CNET logo Why You Can Trust CNET

Our expert, award-winning staff selects the products we cover and rigorously researches and tests our top picks. If you buy through our links, we may get a commission. Reviews ethics statement

Teac PVR-160T review: Teac PVR-160T

The Teac PVR-160T isn't brimming with cutting-edge features, but it offers the usual assortment of PVR, picture and MP3 capabilities; a worthwhile investment for anybody investing in SD digital TV.

David Braue Special to CNET News
5 min read

If you're still holding out on purchasing a digital TV set-top box, the hard drive-equipped personal video recorders (PVRs) now on the market may be enough to finally change your mind.


Teac PVR-160T

The Good

Clean, smooth picture. USB link allows MP3 and picture files to be stored on the unit's hard drive. Dual tuners allows recording on one digital TV channel and watching another. Easy-to-use interface.

The Bad

Basic external display not very informative. No memory card slot for transferring photos and music. 15-second video skip makes fast-forwarding an exercise in patience. USB 1.1-only means video downloads are painfully slow. Conversion process for burning video files onto DVD not documented.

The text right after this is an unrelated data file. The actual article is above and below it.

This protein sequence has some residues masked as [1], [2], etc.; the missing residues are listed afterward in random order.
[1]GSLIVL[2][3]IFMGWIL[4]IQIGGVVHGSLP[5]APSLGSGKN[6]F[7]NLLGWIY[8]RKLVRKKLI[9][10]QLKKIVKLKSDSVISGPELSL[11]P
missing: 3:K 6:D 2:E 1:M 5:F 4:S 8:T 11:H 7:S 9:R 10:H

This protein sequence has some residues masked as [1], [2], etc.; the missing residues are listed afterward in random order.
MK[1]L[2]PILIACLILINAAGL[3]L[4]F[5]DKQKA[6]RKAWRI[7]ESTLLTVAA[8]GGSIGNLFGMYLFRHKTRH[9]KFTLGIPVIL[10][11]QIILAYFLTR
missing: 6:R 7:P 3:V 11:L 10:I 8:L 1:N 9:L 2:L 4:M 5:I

The Bottom Line

The Teac PVR-160T isn't brimming with cutting-edge features, but it offers the usual assortment of PVR, picture and MP3 capabilities in an effectively packaged box that makes it a worthwhile investment for anybody investing in standard-definition digital TV.

Because they allow informal, non-permanent recording of shows and a host of easy scheduling options, PVRs are a great companion to the improved picture quality of a set-top box, and offer an economic alternative to more expensive hard drive-equipped DVD recorders. Even without the improved quality of high-definition (HD) video, these units are well worth the extra cost.

Teac's PVR-160T features a modern, squared-off design with so many sharp edges that it's honestly a bit hard on the eyes. It's also a bit narrower than the standard 19-inch audio-video form factor, which is fine but makes it a little awkward in a rack of other components. However, your eyes will be focused on the TV while you're using this unit, so aesthetics are a minor consideration.